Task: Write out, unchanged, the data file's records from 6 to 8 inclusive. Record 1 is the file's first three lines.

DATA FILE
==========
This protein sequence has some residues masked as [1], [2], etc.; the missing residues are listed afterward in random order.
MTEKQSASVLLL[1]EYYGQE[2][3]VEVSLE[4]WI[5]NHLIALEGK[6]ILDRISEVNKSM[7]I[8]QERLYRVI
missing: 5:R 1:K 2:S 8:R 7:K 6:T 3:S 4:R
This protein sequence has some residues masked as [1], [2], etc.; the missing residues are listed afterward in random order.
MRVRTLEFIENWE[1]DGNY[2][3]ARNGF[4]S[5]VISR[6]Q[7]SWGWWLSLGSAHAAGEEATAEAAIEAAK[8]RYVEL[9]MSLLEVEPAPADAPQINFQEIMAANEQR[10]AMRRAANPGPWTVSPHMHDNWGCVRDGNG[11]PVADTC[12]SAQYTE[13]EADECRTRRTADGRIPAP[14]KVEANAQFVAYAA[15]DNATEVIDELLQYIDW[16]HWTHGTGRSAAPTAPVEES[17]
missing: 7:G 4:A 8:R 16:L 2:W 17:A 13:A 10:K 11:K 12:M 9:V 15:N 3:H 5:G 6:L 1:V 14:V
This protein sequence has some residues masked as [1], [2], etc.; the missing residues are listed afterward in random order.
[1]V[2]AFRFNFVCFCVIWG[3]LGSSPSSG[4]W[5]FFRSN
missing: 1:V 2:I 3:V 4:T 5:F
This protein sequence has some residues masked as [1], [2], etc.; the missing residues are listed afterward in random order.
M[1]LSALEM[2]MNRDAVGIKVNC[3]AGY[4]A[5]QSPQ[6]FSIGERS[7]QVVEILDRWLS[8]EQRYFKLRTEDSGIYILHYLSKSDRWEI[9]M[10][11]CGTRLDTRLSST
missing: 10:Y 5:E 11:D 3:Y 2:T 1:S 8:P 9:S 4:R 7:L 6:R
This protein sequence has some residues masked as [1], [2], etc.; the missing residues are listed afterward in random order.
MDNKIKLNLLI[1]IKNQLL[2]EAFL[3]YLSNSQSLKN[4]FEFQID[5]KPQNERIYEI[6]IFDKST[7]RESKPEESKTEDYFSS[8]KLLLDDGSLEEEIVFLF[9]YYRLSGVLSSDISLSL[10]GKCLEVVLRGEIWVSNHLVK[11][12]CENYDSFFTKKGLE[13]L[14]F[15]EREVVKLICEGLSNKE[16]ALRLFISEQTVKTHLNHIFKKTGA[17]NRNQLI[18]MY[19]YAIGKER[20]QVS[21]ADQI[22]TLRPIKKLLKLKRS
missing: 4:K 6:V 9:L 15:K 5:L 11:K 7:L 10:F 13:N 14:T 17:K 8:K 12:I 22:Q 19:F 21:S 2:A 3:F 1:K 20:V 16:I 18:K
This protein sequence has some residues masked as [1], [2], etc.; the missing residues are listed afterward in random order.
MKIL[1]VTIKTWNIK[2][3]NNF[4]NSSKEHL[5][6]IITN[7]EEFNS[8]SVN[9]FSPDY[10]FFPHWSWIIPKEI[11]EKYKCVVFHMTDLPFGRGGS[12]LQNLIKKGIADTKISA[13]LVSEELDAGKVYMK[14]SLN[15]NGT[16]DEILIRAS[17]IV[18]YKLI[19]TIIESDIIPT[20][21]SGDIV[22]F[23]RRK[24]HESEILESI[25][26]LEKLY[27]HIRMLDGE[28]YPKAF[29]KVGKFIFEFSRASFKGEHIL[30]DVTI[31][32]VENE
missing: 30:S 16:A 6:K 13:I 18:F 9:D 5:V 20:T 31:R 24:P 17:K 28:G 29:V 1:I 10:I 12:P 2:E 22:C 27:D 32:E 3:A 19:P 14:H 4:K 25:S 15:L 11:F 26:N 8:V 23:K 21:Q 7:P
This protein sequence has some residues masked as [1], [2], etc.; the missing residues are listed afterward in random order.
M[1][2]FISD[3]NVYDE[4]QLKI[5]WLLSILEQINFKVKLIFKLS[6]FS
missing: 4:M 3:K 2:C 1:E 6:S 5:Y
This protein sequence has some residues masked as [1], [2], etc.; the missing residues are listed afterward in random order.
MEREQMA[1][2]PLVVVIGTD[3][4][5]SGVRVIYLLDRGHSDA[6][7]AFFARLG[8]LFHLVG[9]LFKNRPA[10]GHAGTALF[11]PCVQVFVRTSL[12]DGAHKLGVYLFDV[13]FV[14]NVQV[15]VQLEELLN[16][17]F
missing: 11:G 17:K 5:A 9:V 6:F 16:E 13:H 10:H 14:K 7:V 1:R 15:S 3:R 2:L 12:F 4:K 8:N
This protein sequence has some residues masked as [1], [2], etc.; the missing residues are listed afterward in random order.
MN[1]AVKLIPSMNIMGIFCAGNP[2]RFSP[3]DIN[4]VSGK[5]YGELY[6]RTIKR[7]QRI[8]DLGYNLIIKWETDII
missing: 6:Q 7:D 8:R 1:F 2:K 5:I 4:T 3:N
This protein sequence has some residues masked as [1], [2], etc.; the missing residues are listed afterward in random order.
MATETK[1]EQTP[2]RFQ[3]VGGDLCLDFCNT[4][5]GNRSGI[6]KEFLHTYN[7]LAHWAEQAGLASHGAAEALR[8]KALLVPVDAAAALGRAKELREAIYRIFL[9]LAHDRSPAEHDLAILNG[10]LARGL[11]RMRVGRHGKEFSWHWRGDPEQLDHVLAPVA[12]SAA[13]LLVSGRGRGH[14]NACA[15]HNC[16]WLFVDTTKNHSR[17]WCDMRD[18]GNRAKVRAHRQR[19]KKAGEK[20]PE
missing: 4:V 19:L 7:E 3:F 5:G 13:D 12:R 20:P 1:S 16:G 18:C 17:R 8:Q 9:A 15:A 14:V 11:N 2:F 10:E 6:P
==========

This protein sequence has some residues masked as [1], [2], etc.; the missing residues are listed afterward in random order.
MKIL[1]VTIKTWNIK[2][3]NNF[4]NSSKEHL[5][6]IITN[7]EEFNS[8]SVN[9]FSPDY[10]FFPHWSWIIPKEI[11]EKYKCVVFHMTDLPFGRGGS[12]LQNLIKKGIADTKISA[13]LVSEELDAGKVYMK[14]SLN[15]NGT[16]DEILIRAS[17]IV[18]YKLI[19]TIIESDIIPT[20][21]SGDIV[22]F[23]RRK[24]HESEILESI[25][26]LEKLY[27]HIRMLDGE[28]YPKAF[29]KVGKFIFEFSRASFKGEHIL[30]DVTI[31][32]VENE
missing: 30:S 16:A 6:K 13:I 18:F 9:D 5:V 20:T 31:R 24:P 17:K 28:G 29:V 1:I 10:I 12:P 2:E 22:C 27:D 32:E 3:A 19:P 14:H 4:K 25:S 15:L 11:F 26:N 8:V 23:K 21:Q 7:P
This protein sequence has some residues masked as [1], [2], etc.; the missing residues are listed afterward in random order.
M[1][2]FISD[3]NVYDE[4]QLKI[5]WLLSILEQINFKVKLIFKLS[6]FS
missing: 4:M 3:K 2:C 1:E 6:S 5:Y
This protein sequence has some residues masked as [1], [2], etc.; the missing residues are listed afterward in random order.
MEREQMA[1][2]PLVVVIGTD[3][4][5]SGVRVIYLLDRGHSDA[6][7]AFFARLG[8]LFHLVG[9]LFKNRPA[10]GHAGTALF[11]PCVQVFVRTSL[12]DGAHKLGVYLFDV[13]FV[14]NVQV[15]VQLEELLN[16][17]F
missing: 11:G 17:K 5:A 9:V 6:F 16:E 13:H 10:H 14:K 7:V 1:R 15:S 3:R 2:L 12:F 4:K 8:N